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McAfee Internet Security 5.0
Norton Internet Security 2003
Two Internet security suites are strikingly similar—and that's not always good
McAfee Internet Security 5.0
Network Associates
Windows 95/98/NT/2000/Me/XP

Norton Internet Security 2003
Symantec
Windows 98/NT/2000/Me/XP
Back in the DOS era, there were two programs I considered essential to anyone using a PC: Norton Disk Utilities and McAfee VirusScan. Anywhere I worked, I would push them on customers and co-workers. After all, who wouldn't consider Norton Disk Utilities a worthwhile investment after recovering an important deleted file, or feel likewise about VirusScan after a potentially hard-disk-killing virus got stopped dead in its tracks?

I confess that I lost track of VirusScan by the time I hit Windows 98. By then, Norton Utilities was part of Symantec's more comprehensive Norton SystemWorks package—which included, among other things, a virus scanner.

And there it was: Symantec quietly moved in on McAfee's territory by expanding its mission—to keep your computer running smoothly—to include security. The icing on the cake was an easy-to-navigate interface, perfect for people who weren't technically savvy but knew they had to keep their computer safe.

With broadband access and wireless networks becoming ever more prevalent among home users and small offices, it's hardly surprising that both companies have renewed their efforts on the consumer battleground. The result so far: both Symantec and Network Associates (McAfee's parent company) have released suites that bundle the best of their security product lines— amusingly enough, both suites are named Internet Security.

Both programs are easy enough to install, with the usual options for typical, custom, or complete installations. I have to give extra points to Symantec, which easily glided around an existing installation of the same version of Norton AntiVirus; McAfee Internet Security, confronted with an existing installation of VirusScan—a more current one, at that!—wouldn't let me deselect the VirusScan option. Since there was no reassurance that my current setup would remain unmolested, I backed out of the setup program, uninstalled VirusScan, reinstalled Internet Security (which now let me deselect the VirusScan option), and then went back and installed the latest VirusScan. Difficult? Hardly. A pointless irritation? You betcha.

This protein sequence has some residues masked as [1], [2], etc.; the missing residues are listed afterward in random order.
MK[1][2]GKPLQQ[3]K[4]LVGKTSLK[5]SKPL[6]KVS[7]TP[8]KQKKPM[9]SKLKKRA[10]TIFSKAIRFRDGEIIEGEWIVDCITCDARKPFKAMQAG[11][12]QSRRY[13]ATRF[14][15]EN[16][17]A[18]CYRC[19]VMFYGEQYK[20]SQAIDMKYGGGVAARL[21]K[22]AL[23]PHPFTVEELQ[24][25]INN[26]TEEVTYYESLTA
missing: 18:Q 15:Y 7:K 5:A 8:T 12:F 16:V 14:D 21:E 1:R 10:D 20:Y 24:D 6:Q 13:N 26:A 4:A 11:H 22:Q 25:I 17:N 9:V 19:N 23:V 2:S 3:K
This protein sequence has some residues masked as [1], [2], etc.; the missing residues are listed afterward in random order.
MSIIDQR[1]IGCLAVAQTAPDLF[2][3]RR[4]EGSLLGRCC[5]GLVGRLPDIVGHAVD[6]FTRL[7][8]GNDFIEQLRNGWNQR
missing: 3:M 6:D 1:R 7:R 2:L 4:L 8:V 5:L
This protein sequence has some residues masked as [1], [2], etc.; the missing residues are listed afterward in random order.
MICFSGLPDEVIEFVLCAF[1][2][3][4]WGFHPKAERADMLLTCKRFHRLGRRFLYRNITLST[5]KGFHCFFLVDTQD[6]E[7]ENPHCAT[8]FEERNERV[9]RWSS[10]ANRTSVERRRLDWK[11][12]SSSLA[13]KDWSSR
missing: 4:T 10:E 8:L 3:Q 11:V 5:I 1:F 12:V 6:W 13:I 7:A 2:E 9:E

After installation, both suites collected everything into an easily accessible control panel. Another point for Symantec: on one system I was already running SystemWorks, and I ended up with one combined control panel that was complete without being overwhelming. (I admit that it's not really a fair test since I wasn't integrating two suites on the McAfee side, but I have to give Symantec credit for pulling together the two package's nine titles and their assorted programs so well.)

Beyond that, there are quite a few similarities between the two packages. Norton AntiVirus and McAfee VirusScan both run silently in the background, with icons in the system tray for easy access. Both catch virus-infected files while you work, including e-mail menaces like Klez and malicious scripts. As an extra precaution, Norton AntiVirus also scans outgoing e-mail.

The two firewall programs are also similar to each other; both have basic presets (McAfee Firewall has three presets, Norton Personal Firewall four) which work well enough on their own, but in either case you'd do well to spend a few extra minutes tweaking the settings to exactly what your system needs and how the program interacts with your software. For instance, if you're using an 802.11b network you'll want to make sure the firewall won't block legitimate traffic from your other computers and keep unauthorized users out. Most important, you'll want to learn how each firewall deals with installed software accessing the Internet and blocking Trojan horses.